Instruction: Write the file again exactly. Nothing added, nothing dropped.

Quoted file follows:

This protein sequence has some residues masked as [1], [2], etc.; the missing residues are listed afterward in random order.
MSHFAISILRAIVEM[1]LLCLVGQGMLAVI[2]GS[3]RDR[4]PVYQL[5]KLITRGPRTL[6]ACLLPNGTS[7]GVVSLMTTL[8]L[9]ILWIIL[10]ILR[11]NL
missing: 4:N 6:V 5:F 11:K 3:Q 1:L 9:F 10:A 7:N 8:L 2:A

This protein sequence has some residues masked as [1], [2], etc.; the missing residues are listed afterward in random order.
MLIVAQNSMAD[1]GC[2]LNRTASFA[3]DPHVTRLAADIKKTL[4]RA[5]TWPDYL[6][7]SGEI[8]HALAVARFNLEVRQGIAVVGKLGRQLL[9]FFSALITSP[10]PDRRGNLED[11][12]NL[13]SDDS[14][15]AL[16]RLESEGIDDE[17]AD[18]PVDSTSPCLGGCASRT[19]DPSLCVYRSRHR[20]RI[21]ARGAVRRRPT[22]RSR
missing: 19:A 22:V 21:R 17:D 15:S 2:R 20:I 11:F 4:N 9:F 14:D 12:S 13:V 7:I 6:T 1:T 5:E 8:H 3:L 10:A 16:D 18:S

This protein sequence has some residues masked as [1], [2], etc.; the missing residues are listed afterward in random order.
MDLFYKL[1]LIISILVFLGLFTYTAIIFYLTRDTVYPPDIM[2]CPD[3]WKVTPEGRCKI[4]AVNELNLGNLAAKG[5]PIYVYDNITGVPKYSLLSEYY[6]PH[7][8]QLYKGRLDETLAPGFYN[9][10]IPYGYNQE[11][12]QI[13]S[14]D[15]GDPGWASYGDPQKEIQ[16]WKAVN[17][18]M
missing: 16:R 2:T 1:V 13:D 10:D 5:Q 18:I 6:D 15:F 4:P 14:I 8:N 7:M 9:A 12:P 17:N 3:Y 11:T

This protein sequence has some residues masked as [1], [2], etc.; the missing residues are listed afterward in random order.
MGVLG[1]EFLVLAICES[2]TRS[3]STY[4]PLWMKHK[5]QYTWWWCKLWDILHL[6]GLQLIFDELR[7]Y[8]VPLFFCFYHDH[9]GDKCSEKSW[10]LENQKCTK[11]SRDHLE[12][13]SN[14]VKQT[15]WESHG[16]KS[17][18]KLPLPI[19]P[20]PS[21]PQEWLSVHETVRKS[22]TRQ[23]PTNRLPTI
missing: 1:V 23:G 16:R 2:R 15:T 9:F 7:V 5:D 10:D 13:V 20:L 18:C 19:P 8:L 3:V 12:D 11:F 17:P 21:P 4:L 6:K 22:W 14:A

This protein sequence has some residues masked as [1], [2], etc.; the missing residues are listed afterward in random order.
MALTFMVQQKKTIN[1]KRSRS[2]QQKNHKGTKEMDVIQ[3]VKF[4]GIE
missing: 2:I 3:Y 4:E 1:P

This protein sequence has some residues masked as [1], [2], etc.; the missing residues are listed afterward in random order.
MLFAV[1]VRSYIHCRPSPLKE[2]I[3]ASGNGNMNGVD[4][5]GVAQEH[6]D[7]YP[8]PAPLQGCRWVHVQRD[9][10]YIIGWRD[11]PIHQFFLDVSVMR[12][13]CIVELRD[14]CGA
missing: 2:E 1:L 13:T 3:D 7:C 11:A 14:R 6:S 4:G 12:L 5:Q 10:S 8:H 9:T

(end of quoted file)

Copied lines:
This protein sequence has some residues masked as [1], [2], etc.; the missing residues are listed afterward in random order.
MSHFAISILRAIVEM[1]LLCLVGQGMLAVI[2]GS[3]RDR[4]PVYQL[5]KLITRGPRTL[6]ACLLPNGTS[7]GVVSLMTTL[8]L[9]ILWIIL[10]ILR[11]NL
missing: 4:N 6:V 5:F 11:K 3:Q 1:L 9:F 10:A 7:N 8:L 2:A

This protein sequence has some residues masked as [1], [2], etc.; the missing residues are listed afterward in random order.
MLIVAQNSMAD[1]GC[2]LNRTASFA[3]DPHVTRLAADIKKTL[4]RA[5]TWPDYL[6][7]SGEI[8]HALAVARFNLEVRQGIAVVGKLGRQLL[9]FFSALITSP[10]PDRRGNLED[11][12]NL[13]SDDS[14][15]AL[16]RLESEGIDDE[17]AD[18]PVDSTSPCLGGCASRT[19]DPSLCVYRSRHR[20]RI[21]ARGAVRRRPT[22]RSR
missing: 19:A 22:V 21:R 17:D 15:S 2:R 20:I 11:F 4:N 9:F 14:D 12:S 13:V 7:I 6:T 1:T 5:E 8:H 3:L 10:A 16:D 18:S

This protein sequence has some residues masked as [1], [2], etc.; the missing residues are listed afterward in random order.
MDLFYKL[1]LIISILVFLGLFTYTAIIFYLTRDTVYPPDIM[2]CPD[3]WKVTPEGRCKI[4]AVNELNLGNLAAKG[5]PIYVYDNITGVPKYSLLSEYY[6]PH[7][8]QLYKGRLDETLAPGFYN[9][10]IPYGYNQE[11][12]QI[13]S[14]D[15]GDPGWASYGDPQKEIQ[16]WKAVN[17][18]M
missing: 16:R 2:T 1:V 13:D 10:D 5:Q 18:I 6:D 15:F 4:P 14:I 8:N 7:M 9:A 12:P 17:N 3:Y 11:T

This protein sequence has some residues masked as [1], [2], etc.; the missing residues are listed afterward in random order.
MGVLG[1]EFLVLAICES[2]TRS[3]STY[4]PLWMKHK[5]QYTWWWCKLWDILHL[6]GLQLIFDELR[7]Y[8]VPLFFCFYHDH[9]GDKCSEKSW[10]LENQKCTK[11]SRDHLE[12][13]SN[14]VKQT[15]WESHG[16]KS[17][18]KLPLPI[19]P[20]PS[21]PQEWLSVHETVRKS[22]TRQ[23]PTNRLPTI
missing: 1:V 23:G 16:R 2:R 15:T 9:F 7:V 5:D 10:D 13:V 20:L 18:C 19:P 8:L 3:V 12:D 11:F 17:P 21:P 4:L 6:K 22:W 14:A

This protein sequence has some residues masked as [1], [2], etc.; the missing residues are listed afterward in random order.
MALTFMVQQKKTIN[1]KRSRS[2]QQKNHKGTKEMDVIQ[3]VKF[4]GIE
missing: 2:I 3:Y 4:E 1:P

This protein sequence has some residues masked as [1], [2], etc.; the missing residues are listed afterward in random order.
MLFAV[1]VRSYIHCRPSPLKE[2]I[3]ASGNGNMNGVD[4][5]GVAQEH[6]D[7]YP[8]PAPLQGCRWVHVQRD[9][10]YIIGWRD[11]PIHQFFLDVSVMR[12][13]CIVELRD[14]CGA
missing: 2:E 1:L 13:T 3:D 7:C 11:A 14:R 6:S 4:G 12:L 5:Q 10:S 8:H 9:T